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Tooth and Tail
  • Composed by Austin Wintory
  • Varèse Sarabande / 2017 / 66m

Everyone is at war in Tooth and Tail, a strategy game.  And they’re at war over food: eat, or get eaten.  It is set in the 19th century, which as the history books show was a time of animals all rising up against each other in order to eat.  Except the pigs, obviously.  There was only one way for Austin Wintory to go with the score, and that was to combine drunken-sounding gypsy jigs with guttural Slavic-ish singing and, of course, tangos.  I mean – what else could he have done?  And I have to say, the thing is just brilliant.  I can’t remember the last time a soundtrack album made me laugh out loud because of something other than the overuse of the HORN OF DOOM, but this one does – it’s magically creative, ridiculously entertaining.

While it may be rather silly some of the time, don’t assume that means it’s a piece of throwaway fun, because it somehow manages to be quite substantial too: it’s entirely tuneful, the main theme is one that sticks in the mind, and Wintory manages to put some genuinely lovely moments into it (there’s a section of “Who Becomes the Meat?” that’s just gorgeous; “Archimedes’ Tango” is brilliant; the music hall piano version of the main theme in “The Ivories of Beasts” startlingly good) and – especially as it progresses – some real drama (the six-minute “The Hungry Face a Stiff Wind” actually sounds pretty epic, “Snikaree Liberation” dynamic and exciting, “The Siege of Ragfall Road” totally compelling).  There is an orchestra but a lot of the value comes from the quirky ensemble of soloists – a dulcimer of some sort (maybe more than one), what’s credited as “various guitars”, electronics, pipe organ, those vocals.  Speaking of the vocals, the brilliantly wacky stylings of the opening cue, “The Food of Beasts”, really brings to mind Ennio Morricone when he was at the height of his dazzling creativity in the late 1960s/early 1970s.  Tooth and Tail is one of those albums that’s very difficult to describe, even harder to convey that actually the extremely unorthodox blend of things come together to produce something so much better than the words can convey.  It’s very different from Wintory’s most famous works – another side to him, one that’s so much fun – give it a go.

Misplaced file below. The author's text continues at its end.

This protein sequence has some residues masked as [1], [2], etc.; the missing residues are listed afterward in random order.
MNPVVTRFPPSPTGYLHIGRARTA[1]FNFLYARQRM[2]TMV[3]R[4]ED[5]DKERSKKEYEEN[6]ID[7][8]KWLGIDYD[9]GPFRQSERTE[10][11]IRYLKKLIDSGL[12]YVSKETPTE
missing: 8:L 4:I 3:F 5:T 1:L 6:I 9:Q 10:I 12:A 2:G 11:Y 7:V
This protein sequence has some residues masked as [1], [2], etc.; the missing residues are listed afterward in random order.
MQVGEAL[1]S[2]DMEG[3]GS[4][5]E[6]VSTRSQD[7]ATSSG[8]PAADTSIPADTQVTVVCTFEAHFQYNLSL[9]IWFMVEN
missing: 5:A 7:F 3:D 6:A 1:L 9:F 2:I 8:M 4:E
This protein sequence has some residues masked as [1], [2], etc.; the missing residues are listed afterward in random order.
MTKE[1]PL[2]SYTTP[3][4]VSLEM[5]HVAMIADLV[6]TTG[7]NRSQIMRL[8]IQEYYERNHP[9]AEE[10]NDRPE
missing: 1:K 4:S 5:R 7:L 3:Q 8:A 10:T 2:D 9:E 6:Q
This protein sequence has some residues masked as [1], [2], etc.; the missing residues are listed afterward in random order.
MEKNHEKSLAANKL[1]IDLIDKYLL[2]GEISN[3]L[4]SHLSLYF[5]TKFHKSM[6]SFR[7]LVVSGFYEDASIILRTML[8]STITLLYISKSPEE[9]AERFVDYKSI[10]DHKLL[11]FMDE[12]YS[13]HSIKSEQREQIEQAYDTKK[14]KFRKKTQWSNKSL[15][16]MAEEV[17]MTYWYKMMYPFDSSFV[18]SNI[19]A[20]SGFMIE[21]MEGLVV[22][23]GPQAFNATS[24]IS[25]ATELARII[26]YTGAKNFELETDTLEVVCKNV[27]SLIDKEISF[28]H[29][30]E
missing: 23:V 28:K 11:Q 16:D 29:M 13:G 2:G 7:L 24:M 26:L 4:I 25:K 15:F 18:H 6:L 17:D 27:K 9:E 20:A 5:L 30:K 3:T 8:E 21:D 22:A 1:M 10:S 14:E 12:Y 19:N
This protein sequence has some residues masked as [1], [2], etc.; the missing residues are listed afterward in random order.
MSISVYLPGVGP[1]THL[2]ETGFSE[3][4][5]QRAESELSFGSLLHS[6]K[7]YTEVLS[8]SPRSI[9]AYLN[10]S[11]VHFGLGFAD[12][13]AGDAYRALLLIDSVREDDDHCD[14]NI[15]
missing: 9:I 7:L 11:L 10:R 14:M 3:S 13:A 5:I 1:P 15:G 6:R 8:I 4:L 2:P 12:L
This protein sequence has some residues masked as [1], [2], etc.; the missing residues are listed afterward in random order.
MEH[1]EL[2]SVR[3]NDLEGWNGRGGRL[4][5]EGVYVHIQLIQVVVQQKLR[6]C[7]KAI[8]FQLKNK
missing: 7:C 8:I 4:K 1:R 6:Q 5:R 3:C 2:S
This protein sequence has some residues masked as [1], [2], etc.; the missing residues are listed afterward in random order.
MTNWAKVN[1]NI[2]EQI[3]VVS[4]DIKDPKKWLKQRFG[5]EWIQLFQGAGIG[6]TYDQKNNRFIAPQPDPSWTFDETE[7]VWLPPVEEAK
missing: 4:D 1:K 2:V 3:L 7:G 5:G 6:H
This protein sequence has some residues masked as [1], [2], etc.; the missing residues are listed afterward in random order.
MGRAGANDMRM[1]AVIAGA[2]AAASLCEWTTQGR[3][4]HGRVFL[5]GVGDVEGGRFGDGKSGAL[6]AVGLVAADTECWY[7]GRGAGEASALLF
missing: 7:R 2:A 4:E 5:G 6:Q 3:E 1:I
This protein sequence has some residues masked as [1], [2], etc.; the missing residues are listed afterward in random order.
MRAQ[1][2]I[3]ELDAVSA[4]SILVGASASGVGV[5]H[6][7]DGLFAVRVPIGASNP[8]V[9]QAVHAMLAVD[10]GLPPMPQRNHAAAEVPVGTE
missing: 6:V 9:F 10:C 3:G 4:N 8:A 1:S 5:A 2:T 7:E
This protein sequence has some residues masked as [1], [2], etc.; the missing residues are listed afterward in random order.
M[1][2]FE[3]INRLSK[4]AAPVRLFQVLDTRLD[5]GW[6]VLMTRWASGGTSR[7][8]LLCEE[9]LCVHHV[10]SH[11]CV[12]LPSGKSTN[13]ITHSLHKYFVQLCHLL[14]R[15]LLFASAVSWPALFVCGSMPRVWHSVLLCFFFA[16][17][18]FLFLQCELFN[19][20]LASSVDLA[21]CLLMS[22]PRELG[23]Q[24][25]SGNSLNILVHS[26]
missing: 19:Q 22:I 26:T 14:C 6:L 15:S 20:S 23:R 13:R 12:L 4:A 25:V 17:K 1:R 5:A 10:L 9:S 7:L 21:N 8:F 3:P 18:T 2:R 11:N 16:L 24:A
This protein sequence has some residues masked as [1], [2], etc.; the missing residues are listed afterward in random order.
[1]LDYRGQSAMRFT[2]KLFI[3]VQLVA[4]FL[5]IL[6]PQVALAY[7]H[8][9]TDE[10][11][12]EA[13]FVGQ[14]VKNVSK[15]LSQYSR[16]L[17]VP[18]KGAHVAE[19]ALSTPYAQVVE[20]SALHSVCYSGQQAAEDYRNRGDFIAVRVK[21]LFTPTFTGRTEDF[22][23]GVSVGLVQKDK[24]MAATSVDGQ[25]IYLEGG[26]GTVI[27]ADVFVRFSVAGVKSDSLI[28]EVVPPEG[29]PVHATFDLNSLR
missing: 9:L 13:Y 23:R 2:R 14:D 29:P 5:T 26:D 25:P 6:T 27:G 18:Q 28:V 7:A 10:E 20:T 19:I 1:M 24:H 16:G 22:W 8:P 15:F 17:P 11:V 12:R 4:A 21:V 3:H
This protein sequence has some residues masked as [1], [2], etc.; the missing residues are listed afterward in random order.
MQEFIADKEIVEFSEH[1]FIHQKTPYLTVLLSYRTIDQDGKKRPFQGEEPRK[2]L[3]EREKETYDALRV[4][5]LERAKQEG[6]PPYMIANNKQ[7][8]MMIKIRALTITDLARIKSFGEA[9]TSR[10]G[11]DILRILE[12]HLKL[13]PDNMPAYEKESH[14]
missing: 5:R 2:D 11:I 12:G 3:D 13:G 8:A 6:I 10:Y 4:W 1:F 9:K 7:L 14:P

Exceptionally witty, unusual hour of fun | |

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